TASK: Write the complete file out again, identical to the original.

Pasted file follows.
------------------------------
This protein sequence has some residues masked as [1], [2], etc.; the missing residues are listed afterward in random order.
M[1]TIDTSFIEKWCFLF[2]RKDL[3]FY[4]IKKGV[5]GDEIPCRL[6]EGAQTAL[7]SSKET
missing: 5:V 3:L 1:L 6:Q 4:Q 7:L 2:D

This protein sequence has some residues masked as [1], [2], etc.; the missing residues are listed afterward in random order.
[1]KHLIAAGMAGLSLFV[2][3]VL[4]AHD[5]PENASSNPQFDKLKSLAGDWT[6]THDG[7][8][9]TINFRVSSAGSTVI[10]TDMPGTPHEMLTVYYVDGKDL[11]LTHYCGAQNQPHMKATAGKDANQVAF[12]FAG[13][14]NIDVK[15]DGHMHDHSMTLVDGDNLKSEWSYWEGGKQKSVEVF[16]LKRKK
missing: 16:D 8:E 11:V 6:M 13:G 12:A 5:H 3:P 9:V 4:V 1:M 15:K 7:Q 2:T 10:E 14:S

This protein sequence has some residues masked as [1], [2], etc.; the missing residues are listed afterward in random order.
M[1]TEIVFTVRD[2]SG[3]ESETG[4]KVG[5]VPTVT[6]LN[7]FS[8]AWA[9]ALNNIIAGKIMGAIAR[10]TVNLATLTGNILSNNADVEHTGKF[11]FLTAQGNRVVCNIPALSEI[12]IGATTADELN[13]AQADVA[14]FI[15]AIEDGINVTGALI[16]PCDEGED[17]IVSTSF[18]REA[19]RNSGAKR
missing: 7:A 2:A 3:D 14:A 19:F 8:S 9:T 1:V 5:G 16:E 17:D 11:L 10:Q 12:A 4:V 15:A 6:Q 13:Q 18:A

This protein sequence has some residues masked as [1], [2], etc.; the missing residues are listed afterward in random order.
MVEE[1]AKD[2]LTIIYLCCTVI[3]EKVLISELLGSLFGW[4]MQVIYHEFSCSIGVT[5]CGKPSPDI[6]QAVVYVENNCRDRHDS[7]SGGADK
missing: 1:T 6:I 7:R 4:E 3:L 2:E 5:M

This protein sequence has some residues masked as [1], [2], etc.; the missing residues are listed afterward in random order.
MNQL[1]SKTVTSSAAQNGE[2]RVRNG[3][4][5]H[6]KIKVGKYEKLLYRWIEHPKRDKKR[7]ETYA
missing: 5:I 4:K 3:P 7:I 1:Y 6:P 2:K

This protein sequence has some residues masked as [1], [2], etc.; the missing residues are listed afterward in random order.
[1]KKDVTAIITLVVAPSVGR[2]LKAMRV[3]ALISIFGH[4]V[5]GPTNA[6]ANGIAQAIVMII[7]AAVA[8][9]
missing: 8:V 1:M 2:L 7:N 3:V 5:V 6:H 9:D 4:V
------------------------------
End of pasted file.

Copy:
This protein sequence has some residues masked as [1], [2], etc.; the missing residues are listed afterward in random order.
M[1]TIDTSFIEKWCFLF[2]RKDL[3]FY[4]IKKGV[5]GDEIPCRL[6]EGAQTAL[7]SSKET
missing: 5:V 3:L 1:L 6:Q 4:Q 7:L 2:D

This protein sequence has some residues masked as [1], [2], etc.; the missing residues are listed afterward in random order.
[1]KHLIAAGMAGLSLFV[2][3]VL[4]AHD[5]PENASSNPQFDKLKSLAGDWT[6]THDG[7][8][9]TINFRVSSAGSTVI[10]TDMPGTPHEMLTVYYVDGKDL[11]LTHYCGAQNQPHMKATAGKDANQVAF[12]FAG[13][14]NIDVK[15]DGHMHDHSMTLVDGDNLKSEWSYWEGGKQKSVEVF[16]LKRKK
missing: 16:D 8:E 11:V 6:M 13:G 12:A 5:H 3:P 9:V 4:V 1:M 15:K 7:Q 2:T 10:E 14:S

This protein sequence has some residues masked as [1], [2], etc.; the missing residues are listed afterward in random order.
M[1]TEIVFTVRD[2]SG[3]ESETG[4]KVG[5]VPTVT[6]LN[7]FS[8]AWA[9]ALNNIIAGKIMGAIAR[10]TVNLATLTGNILSNNADVEHTGKF[11]FLTAQGNRVVCNIPALSEI[12]IGATTADELN[13]AQADVA[14]FI[15]AIEDGINVTGALI[16]PCDEGED[17]IVSTSF[18]REA[19]RNSGAKR
missing: 7:A 2:A 3:D 14:A 19:F 8:S 9:T 1:V 5:G 16:E 17:D 11:L 10:Q 12:A 4:V 15:A 6:Q 13:Q 18:A

This protein sequence has some residues masked as [1], [2], etc.; the missing residues are listed afterward in random order.
MVEE[1]AKD[2]LTIIYLCCTVI[3]EKVLISELLGSLFGW[4]MQVIYHEFSCSIGVT[5]CGKPSPDI[6]QAVVYVENNCRDRHDS[7]SGGADK
missing: 1:T 6:I 7:R 4:E 3:L 2:E 5:M

This protein sequence has some residues masked as [1], [2], etc.; the missing residues are listed afterward in random order.
MNQL[1]SKTVTSSAAQNGE[2]RVRNG[3][4][5]H[6]KIKVGKYEKLLYRWIEHPKRDKKR[7]ETYA
missing: 5:I 4:K 3:P 7:I 1:Y 6:P 2:K

This protein sequence has some residues masked as [1], [2], etc.; the missing residues are listed afterward in random order.
[1]KKDVTAIITLVVAPSVGR[2]LKAMRV[3]ALISIFGH[4]V[5]GPTNA[6]ANGIAQAIVMII[7]AAVA[8][9]
missing: 8:V 1:M 2:L 7:N 3:V 5:V 6:H 9:D 4:V